Josh asked me what it was like being there and honestly, it felt like entering your bed again after a nightmare. It felt like even though I knew nothing bad could happen to me, the people who hurt me were long gone, it felt like I shouldn’t be there, that I was stepping into a dangerous space. And that was silly. Just because you had one nightmare doesn't mean you'll have another if you return to bed. And being there, it was just a building. But I felt the same way as we drove down certain streets. I would twist my neck to watch a house now void of its former occupants, my heart pounding as if I expected to see him out of his lawn even though I knew he was miles away. It just felt risky.
On our last night, we discovered that the museum we wanted to see would be closed the next day so we researched maple farms in the area. In the morning, we woke up to the rain and decided to go regardless after I spoke to the kind farm owner on the telephone and she told me to bring the family over, she'd "get one of the boys to explain the whole thing even though they took down the buckets that morning." We swung by the local burrito place to eat one last time before we got on the road.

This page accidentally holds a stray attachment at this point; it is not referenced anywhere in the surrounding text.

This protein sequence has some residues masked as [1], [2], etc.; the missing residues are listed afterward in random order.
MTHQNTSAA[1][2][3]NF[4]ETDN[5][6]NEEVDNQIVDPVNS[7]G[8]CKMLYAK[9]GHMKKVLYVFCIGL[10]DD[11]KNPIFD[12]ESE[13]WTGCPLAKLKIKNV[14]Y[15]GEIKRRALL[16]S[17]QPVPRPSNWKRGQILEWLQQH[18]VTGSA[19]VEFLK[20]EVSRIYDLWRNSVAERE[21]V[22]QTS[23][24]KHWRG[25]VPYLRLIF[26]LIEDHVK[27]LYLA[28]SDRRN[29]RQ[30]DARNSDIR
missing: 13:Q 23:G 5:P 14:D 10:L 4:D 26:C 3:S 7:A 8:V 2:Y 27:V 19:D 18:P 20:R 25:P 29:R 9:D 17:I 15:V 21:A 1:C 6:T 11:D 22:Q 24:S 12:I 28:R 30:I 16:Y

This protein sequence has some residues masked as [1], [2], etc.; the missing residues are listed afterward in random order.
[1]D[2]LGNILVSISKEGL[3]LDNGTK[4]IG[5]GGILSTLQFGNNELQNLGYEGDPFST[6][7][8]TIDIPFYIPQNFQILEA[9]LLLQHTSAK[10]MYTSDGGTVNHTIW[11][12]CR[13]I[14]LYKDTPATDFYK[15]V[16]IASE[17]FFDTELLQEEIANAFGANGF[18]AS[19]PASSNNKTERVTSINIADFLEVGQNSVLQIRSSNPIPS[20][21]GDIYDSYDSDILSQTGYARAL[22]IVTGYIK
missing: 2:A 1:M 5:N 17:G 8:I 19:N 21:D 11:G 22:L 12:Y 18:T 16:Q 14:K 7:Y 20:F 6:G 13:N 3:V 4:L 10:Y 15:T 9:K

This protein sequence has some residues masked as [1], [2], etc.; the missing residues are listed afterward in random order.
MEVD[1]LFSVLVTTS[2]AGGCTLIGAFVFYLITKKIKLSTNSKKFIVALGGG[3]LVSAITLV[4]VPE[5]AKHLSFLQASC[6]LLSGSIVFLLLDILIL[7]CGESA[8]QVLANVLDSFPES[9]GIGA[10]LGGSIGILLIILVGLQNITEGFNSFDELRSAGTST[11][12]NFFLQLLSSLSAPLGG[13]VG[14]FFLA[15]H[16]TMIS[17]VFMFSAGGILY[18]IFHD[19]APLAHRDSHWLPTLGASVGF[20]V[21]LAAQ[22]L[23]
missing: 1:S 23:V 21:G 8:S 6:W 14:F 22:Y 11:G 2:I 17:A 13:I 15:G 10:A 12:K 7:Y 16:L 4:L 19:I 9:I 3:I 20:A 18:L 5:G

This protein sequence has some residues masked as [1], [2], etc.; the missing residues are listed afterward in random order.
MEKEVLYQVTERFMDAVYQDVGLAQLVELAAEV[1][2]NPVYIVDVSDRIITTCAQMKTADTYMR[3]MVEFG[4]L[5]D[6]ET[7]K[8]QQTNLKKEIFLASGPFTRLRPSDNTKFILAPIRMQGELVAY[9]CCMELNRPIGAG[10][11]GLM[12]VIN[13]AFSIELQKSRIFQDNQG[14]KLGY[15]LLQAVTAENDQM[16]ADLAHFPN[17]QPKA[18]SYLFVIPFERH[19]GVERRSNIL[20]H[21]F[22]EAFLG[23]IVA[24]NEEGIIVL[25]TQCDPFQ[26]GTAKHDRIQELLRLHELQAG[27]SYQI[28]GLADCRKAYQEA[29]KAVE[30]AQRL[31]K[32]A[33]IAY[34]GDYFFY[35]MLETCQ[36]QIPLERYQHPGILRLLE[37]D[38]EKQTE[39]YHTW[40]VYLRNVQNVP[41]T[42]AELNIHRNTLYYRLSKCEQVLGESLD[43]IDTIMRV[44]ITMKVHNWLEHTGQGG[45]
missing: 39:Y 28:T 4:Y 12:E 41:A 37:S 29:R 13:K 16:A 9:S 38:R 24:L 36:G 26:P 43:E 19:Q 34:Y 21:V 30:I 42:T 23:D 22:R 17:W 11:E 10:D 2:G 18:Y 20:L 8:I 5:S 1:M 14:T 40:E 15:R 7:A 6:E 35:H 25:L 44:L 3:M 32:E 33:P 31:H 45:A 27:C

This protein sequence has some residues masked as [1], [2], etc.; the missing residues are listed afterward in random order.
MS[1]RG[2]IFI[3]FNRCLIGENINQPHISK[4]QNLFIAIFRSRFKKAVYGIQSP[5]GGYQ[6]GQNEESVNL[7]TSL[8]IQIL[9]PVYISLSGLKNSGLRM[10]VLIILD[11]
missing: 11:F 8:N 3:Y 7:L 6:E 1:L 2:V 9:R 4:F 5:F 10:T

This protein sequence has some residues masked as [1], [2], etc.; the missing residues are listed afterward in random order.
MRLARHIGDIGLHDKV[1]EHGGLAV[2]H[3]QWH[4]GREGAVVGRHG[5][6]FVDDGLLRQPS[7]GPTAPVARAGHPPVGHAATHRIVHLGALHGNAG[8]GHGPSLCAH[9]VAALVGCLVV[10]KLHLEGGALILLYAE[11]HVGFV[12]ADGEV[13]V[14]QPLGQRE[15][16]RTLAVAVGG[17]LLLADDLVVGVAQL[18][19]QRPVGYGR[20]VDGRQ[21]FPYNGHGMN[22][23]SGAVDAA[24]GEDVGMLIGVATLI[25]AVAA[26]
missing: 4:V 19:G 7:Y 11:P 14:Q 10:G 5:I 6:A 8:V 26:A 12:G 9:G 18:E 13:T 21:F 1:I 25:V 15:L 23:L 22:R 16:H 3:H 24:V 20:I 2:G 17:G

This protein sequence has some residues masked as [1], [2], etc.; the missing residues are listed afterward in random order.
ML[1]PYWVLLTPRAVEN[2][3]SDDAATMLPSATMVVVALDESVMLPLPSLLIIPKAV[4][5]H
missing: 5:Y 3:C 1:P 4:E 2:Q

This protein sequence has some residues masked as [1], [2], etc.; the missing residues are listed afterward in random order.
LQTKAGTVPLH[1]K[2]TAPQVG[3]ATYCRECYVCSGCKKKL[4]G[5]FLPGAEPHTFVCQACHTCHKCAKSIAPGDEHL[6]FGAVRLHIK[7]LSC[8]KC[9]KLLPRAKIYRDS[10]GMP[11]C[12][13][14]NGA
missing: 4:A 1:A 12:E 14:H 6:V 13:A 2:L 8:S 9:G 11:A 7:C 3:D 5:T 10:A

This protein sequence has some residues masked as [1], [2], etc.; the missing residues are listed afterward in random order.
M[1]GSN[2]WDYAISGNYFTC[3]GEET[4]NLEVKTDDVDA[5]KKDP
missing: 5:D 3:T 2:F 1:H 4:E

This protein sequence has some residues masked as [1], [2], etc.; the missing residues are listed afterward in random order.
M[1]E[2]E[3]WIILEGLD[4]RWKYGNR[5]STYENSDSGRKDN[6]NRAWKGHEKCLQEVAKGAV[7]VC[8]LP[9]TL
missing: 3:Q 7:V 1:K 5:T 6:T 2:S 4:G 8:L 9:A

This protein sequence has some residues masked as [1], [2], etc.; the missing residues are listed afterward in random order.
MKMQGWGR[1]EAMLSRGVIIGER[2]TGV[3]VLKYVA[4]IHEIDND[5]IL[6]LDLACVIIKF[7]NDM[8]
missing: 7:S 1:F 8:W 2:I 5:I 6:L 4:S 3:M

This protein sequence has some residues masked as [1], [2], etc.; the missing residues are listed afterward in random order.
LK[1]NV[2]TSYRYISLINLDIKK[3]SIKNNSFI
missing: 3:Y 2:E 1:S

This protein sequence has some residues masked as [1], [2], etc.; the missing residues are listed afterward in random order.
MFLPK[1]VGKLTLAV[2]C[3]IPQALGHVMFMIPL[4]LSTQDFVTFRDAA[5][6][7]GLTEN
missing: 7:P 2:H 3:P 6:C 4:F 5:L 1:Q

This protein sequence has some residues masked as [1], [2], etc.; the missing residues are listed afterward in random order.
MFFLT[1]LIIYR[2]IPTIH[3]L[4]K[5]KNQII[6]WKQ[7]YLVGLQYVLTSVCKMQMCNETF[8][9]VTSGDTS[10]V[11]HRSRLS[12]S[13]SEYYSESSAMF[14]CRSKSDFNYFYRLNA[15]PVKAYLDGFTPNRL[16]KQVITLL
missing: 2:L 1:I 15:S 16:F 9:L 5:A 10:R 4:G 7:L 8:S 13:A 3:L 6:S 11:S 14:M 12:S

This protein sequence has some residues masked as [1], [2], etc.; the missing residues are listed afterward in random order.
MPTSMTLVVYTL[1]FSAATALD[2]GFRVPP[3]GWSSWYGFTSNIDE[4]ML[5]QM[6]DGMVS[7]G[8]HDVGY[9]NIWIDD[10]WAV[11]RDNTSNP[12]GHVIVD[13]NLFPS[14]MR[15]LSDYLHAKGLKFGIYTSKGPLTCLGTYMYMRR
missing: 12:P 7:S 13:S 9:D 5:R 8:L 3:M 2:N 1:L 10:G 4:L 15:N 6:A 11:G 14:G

I took the ChickieNob to the bathroom, reading the new graffiti that had appeared since the last time I ate at the restaurant, long before the twins were born. It's a college town--I obviously couldn't read any of it to her, but I explained that it was a series of proclamations. After I walked her back to the table, I returned to the bathroom and took out my pen. And wrote the obvious. Knowing full well that while it wasn't clever and it wasn't going to even be noticed amid some of the brasher statements, that it was the truest thing I could say in the moment and an important point to leave behind as we drove up I-91 and into Vermont.
Have you ever returned to the place which was the source of a tremendous amount of emotional pain--returned to the same clinic, returned to an area, returned to high school? How did returning affect you? Did you feel as if you had taken back the space or approached it differently the second time?
Part Two fini; the final part coming soon...